We test-drive the pancakes, ball pit and art projects on offer at Milwaukie’s Two Sisters Play Café.     

it was a sad day when Pied Piper Play Café closed in Southeast Portland. The idea was genius in its simplicity: a place for young kids to play while grown-ups had a chance to caffeinate and meet with friends, get in an hour of work — or, hey, even read a few pages of a book! (Remember those things?) So when rumors started of a new play café in Milwaukie, Southeast Portland residents watched Facebook like a hawk, counting down to opening day. 

It seemed to take ages, but Two Sisters Play Café is now officially open. Conveniently located on the first stop of the MAX Orange Line, it’s an easy jaunt for parents of young kids in the southeast, and a worthy destination for those farther flung. (Pro tip: There’s no parking lot; street parking is available.) 


I took my three kids, ages 5, 7 and 9, to the café just after 7:30 am on an August morning. (Summer sleep-in? Bah! But come the start of school, no alarm will wake my children.) For the better part of an hour, we had the place to ourselves — but it was filling up fast by the time we left around 10 am.

The space is divided into three rooms. First, the dining area, where you can fill up on eggs, pancakes and other breakfast favorites. There are also plenty of vegetarian and gluten-free options. (Huzzah, New Cascadia!) My kids went for pancakes, pancakes and (wait for it) pancakes — with a side of bacon. I went for the eggs and hash browns. The hash browns were spot-on — crispy and not at all greasy. And, of key importance, the café had delicious espresso drinks in abundance. Two Sisters also has a lunch menu, which includes kids’ menu staples like PB&J and grilled cheese with a side (chips, veggies or applesauce), as well as paninis and salads for more sophisticated palates.

Directly behind the dining area, with a cut-out window to observe, is the play area. There is a small fee to play, but it is very small ($2 for one child; $3 for two). The main attraction of the play space is a large multi-level climbing structure, complete with ball pit. The structure is meant for kids under 5, but because we were the only ones there at first, the café’s co-owner, Anne, let all my kids play on it. Even with permission, this is probably the last year Grady, age 9, physically could play in it — unless they’re reenacting Jack and the Beanstalk and are short one giant.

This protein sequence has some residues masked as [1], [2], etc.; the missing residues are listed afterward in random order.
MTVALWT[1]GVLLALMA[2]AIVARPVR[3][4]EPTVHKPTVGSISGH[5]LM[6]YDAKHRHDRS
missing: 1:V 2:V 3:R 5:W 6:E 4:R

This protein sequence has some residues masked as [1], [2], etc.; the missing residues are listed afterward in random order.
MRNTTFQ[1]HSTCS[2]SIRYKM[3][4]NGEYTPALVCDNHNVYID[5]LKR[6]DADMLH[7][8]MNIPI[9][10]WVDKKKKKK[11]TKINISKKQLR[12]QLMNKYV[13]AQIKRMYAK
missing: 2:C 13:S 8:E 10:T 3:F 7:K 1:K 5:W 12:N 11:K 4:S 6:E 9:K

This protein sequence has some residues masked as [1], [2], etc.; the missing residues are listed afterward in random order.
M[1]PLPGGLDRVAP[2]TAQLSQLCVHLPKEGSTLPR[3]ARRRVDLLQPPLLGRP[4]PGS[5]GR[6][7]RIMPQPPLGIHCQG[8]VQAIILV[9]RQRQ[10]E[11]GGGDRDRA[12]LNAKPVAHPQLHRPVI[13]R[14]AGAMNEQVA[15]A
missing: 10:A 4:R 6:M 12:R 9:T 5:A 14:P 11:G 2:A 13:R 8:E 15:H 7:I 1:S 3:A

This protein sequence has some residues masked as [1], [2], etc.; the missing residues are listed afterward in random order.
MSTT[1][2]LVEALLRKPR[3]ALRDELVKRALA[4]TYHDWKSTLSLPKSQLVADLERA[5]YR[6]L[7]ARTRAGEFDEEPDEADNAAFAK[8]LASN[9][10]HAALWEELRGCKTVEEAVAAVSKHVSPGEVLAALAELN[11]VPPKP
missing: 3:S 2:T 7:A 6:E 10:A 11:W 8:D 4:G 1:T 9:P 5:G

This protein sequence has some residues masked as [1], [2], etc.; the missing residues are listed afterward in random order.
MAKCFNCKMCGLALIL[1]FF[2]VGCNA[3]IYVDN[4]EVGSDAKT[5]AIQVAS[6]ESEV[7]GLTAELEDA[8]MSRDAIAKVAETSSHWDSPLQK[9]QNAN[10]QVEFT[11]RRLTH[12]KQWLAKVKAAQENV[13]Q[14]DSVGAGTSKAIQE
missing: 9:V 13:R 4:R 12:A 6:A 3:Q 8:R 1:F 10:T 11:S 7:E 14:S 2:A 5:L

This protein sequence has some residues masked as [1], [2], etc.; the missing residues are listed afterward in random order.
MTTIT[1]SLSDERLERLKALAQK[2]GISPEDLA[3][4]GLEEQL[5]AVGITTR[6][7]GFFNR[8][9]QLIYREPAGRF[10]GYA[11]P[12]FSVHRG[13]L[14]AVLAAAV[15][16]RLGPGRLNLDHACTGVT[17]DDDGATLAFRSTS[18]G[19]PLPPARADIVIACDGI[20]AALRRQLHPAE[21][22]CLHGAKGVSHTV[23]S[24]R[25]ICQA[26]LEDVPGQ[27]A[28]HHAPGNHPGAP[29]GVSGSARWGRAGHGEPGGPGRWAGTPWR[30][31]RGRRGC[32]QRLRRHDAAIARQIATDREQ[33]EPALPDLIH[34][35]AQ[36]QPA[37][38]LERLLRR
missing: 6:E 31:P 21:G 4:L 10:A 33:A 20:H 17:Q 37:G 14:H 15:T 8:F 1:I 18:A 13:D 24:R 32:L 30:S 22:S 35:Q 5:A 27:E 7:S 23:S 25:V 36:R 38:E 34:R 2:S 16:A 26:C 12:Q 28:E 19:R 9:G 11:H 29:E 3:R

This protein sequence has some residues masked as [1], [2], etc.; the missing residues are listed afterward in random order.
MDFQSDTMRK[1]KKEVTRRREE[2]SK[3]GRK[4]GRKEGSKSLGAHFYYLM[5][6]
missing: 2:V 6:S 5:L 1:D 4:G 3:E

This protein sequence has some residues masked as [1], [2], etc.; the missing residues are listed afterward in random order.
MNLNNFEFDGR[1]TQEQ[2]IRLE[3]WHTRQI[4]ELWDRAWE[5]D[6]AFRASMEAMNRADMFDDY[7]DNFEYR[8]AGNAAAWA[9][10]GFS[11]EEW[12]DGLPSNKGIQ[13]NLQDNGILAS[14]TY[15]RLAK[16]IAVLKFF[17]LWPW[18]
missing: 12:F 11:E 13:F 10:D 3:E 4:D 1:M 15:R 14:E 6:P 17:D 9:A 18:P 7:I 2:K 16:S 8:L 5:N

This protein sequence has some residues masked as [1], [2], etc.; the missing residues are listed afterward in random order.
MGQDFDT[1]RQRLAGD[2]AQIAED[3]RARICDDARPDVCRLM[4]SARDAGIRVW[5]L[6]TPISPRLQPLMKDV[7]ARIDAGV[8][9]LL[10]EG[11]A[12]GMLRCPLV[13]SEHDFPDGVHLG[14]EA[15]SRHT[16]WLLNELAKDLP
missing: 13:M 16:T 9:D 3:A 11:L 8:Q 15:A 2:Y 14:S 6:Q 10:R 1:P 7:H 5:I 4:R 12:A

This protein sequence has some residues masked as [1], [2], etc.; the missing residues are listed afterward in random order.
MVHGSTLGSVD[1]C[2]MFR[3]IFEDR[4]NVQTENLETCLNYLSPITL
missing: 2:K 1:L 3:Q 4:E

The other toys in the play area, too, are mostly aimed at younger kids. Think lots of Fisher-Price Little People toys, trucks, dress-up clothes and other toys squarely in the toddler sweet spot. Teddy and Clara both had fun — in particular with a few Etch A Sketches and a magnetic dress-up doll — but there were fewer toys that interested Grady.

However, if you are bringing older kids, you’ll be saved by the third room — an art space. You can buy either a blank canvas ($5) or a pre-drawn sketch to color in ($8), and spend as much time as you like creating your masterpiece. Clara and Grady opted to create their own, while Teddy chose to paint a pre-drawn pot of gold and rainbow. The fee includes all the paint you can use as well as the use of a smock. (Although, for my kids, no measly smock can protect their clothes.)


Of key importance for parents: the bathroom situation. There are two of them, both very clean, with changing tables and emergency diaper supplies, should you run out.  

When we left, close to three hours after arriving, the kids were already clamoring to come back.  They loved the art project, and the license to play with someone else’s toys for awhile. Oh, and the pancakes. Those were pretty great, too. 

Before you go:

Two Sisters Play Café, 11923 SE McLoughlin Blvd., Milwuakie. Monday-Thursday, 7:30 am-5 pm; Friday, 7:30 am-6 pm; Saturday-Sunday, 8 am-3 pm.
503-344-4883, twosistersplaycafe.net.

Check their website, or the kids calendar at pdxparent.com for special events, including performances by some of your favorite local kindie artists. 

Ali Wilkinson is a Portland-based writer, lawyer and mother of three kids (ages 5, 7 and 9). She’s also the co-founder of PDX Kids Calendar. When not scouring Portland for great pancakes, she enjoys running, hiking and exploring Portland with her family.

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